The actress, who turns 50 years old today, has delighted audiences with her performances in Ram Lakhan (1989), Beta (1992), Dil To Pagal Hai (1997) and many such films. But over the years, she also dared to take on some unusual parts which allowed her to grow as a performer. We take a look at some of her impactful films since her debut in Abodh (1984).
Birthday special: The unconventional roles of Madhuri Dixit - Watch video
Mumbai - 15 May 2017 14:06 IST
Madhuri Dixit was still a teenager when she was cast as the young bride Gauri in Rajshri Productions’ Abodh (1984). The 17-year-old was studying microbiology at Parle College, Mumbai, when she auditioned for the film. Her dancing skills (she had been learning Kathak since she was 3) probably tipped the balance.
Her role as Gauri was an atypical debut. Unlike most actresses in their first film, Madhuri’s character was given a proper arc, where she is allowed to mature and realise her responsibilities after marriage. Cast opposite another newcomer to Hindi cinema, Bengali actor Tapas Paul, there were no major expectations placed on her. But hers is confident performance where she already seemed at ease in front of the camera.
However, the film did not make her a household name and she continued acting in films like Awara Baap (1985) and Mohre (1987), where she played a victim of sexual assault. None of her films since her debut became hits. But a chance meeting with filmmaker Subhash Ghai changed the trajectory of her career altogether.
The showman took out a six page advertisement in Screen India magazine promoting Dixit and announced that she was the heroine in next production. But before that film, Ram Lakhan (1989), released, the dance number from Tezaab (1988), ‘Ek Do Teen’, made her an overnight star. She was nominated for a Filmfare Award for Best Actress and everyone now knew who she was.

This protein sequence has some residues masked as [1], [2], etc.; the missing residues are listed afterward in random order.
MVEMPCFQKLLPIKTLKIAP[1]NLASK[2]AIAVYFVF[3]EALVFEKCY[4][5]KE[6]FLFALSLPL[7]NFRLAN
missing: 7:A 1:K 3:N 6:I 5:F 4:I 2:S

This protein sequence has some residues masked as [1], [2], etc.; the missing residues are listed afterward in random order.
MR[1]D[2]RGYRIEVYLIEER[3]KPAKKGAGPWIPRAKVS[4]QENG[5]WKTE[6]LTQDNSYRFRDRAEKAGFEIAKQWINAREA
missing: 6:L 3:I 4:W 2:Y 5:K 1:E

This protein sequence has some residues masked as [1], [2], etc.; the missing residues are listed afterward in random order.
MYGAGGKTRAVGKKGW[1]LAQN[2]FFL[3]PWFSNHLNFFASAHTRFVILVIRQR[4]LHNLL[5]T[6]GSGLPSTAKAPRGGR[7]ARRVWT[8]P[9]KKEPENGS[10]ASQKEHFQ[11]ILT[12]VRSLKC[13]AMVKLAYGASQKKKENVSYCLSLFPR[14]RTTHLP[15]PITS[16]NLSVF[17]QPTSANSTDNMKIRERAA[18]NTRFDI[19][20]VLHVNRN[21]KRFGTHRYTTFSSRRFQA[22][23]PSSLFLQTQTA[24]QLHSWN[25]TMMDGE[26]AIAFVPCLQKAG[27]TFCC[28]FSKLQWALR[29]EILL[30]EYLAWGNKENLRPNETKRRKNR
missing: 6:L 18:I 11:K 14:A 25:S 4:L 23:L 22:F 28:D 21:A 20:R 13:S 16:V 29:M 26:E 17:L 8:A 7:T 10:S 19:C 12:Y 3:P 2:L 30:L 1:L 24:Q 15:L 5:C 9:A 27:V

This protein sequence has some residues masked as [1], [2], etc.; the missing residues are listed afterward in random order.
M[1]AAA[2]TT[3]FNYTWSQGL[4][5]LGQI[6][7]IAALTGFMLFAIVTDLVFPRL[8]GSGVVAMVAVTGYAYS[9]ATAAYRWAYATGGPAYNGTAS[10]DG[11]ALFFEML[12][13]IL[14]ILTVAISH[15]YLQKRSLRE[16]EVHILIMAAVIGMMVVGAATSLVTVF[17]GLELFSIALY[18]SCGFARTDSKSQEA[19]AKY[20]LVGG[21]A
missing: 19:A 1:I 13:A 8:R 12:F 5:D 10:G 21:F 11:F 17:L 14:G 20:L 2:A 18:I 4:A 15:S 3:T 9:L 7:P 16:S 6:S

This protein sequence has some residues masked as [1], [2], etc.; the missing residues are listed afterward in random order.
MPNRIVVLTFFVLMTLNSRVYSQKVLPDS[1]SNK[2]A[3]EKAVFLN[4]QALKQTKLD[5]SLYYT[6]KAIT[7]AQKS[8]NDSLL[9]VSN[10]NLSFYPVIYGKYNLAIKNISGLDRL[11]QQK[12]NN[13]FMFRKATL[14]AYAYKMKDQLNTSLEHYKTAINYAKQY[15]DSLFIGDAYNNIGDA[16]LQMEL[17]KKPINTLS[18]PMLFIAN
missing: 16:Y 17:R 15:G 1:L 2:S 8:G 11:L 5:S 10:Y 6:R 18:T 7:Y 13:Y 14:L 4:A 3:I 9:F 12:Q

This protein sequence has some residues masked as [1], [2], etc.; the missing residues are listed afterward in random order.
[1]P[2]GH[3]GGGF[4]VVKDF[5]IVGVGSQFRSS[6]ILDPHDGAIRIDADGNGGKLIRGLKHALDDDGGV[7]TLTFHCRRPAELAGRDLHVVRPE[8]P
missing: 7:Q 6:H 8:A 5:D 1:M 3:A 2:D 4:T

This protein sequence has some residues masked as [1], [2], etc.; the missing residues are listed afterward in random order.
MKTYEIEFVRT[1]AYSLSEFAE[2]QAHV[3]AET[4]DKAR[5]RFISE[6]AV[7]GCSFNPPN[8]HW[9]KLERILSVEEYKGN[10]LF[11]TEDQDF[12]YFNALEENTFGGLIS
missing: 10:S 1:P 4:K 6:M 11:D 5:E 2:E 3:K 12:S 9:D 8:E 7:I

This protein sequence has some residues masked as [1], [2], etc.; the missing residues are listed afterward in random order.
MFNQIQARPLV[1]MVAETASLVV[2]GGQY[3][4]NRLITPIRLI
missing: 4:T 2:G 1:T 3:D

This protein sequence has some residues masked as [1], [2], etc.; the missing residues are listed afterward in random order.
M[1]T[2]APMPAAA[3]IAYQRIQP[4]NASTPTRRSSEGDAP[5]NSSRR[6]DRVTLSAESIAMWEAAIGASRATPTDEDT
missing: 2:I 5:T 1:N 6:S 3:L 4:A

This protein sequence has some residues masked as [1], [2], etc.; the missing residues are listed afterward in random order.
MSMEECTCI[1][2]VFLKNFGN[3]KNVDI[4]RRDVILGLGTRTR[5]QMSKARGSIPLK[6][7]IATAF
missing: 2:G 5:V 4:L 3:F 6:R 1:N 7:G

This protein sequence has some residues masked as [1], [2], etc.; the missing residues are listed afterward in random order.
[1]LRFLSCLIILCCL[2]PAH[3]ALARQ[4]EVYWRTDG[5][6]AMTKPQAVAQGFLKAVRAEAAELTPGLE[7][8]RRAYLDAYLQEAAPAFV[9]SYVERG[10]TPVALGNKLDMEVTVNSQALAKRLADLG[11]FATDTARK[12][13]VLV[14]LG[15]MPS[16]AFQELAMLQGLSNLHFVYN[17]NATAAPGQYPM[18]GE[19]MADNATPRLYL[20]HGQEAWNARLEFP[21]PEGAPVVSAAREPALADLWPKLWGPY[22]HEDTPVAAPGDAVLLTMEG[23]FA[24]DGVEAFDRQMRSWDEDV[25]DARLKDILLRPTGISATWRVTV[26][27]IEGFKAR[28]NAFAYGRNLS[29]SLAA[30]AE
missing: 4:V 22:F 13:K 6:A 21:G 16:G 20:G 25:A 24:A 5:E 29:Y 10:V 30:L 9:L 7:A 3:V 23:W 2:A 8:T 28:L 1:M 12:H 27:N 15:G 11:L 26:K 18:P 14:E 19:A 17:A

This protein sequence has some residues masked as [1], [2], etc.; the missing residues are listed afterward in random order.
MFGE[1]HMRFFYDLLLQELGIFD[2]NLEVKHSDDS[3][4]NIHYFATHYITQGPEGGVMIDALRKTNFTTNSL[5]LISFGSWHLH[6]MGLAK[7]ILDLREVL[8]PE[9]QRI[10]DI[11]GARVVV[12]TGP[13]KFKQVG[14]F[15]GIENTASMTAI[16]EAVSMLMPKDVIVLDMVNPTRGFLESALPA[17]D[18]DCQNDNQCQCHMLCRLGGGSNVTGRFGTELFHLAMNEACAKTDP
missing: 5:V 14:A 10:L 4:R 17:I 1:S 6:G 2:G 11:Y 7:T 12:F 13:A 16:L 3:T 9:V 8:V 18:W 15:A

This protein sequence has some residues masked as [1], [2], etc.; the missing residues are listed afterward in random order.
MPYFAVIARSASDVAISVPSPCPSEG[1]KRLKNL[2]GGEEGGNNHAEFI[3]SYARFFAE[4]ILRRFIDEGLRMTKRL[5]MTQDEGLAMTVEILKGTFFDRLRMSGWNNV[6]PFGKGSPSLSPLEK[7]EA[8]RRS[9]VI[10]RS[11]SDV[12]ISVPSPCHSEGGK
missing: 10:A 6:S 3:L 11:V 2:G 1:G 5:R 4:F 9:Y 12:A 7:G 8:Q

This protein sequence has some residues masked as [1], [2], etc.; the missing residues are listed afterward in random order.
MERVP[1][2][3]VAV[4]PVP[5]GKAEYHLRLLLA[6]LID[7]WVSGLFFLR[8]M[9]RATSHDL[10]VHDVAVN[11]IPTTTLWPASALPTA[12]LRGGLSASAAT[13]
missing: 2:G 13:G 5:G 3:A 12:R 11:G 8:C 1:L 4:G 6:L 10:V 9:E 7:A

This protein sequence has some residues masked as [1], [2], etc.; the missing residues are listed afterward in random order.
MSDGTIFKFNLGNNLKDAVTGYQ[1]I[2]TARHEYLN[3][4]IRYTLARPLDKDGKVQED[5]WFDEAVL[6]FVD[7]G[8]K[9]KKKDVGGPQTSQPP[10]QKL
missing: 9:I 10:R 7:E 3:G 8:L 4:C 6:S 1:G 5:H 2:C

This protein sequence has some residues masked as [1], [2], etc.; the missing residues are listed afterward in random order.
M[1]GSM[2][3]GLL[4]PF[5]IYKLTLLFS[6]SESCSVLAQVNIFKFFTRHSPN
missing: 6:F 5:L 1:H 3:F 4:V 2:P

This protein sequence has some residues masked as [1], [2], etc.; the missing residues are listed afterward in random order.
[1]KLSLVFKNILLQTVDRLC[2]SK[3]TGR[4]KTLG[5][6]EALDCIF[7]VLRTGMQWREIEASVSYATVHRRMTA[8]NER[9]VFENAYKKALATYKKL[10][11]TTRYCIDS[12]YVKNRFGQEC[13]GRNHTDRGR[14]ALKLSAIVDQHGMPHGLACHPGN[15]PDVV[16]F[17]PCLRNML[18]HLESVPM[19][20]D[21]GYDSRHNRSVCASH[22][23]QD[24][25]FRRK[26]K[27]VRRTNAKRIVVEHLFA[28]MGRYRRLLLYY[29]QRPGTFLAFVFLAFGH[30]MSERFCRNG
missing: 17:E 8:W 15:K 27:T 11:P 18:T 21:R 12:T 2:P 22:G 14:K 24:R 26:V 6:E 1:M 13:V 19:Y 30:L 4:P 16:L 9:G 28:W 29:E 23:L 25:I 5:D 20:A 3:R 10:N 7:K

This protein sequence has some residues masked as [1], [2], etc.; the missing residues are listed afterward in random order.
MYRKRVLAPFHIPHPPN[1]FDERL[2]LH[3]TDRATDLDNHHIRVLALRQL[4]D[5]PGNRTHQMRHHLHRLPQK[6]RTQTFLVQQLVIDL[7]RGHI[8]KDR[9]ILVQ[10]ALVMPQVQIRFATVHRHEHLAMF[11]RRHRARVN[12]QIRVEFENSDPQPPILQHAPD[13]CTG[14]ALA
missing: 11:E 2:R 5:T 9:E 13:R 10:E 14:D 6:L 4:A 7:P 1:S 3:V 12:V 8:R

It’s been that way since then. If you don’t know who Madhuri Dixit is, then chances are you’ve been living under a rock since the 1990s and haven’t listened to any Hindi film songs. Because she, along with Sridevi and Juhi Chawla, was one of the defining actresses of that decade.
She rose to the stature that she was billed higher than her heroes and sometimes even paid more than them. It is said that in Hum Aapke Hain Koun..! (1994), Madhuri Dixit was paid more than her co-star Salman Khan. Can you imagine that scenario occurring today?
While Madhuri was a largely commercial film actress, appearing in successful films like Dil (1990) and Saajan (1991), she also tried to balance it by taking on the occasional unconventional role in films such as Zindagi Ek Juaa (1992) where she played a drug addict.
Acting opposite frequent co-star Anil Kapoor, Madhuri’s character in the film, Juhi, is the aggressor in their relationship and after marriage when they are separated by distance, she naively turns to drugs to substitute her pain and loneliness.
That same year, she aged herself to play a double role as mother and daughter in the film Sangeet (1992). As the young orphan girl Sangeeta, she also took on the challenge of playing a blind girl.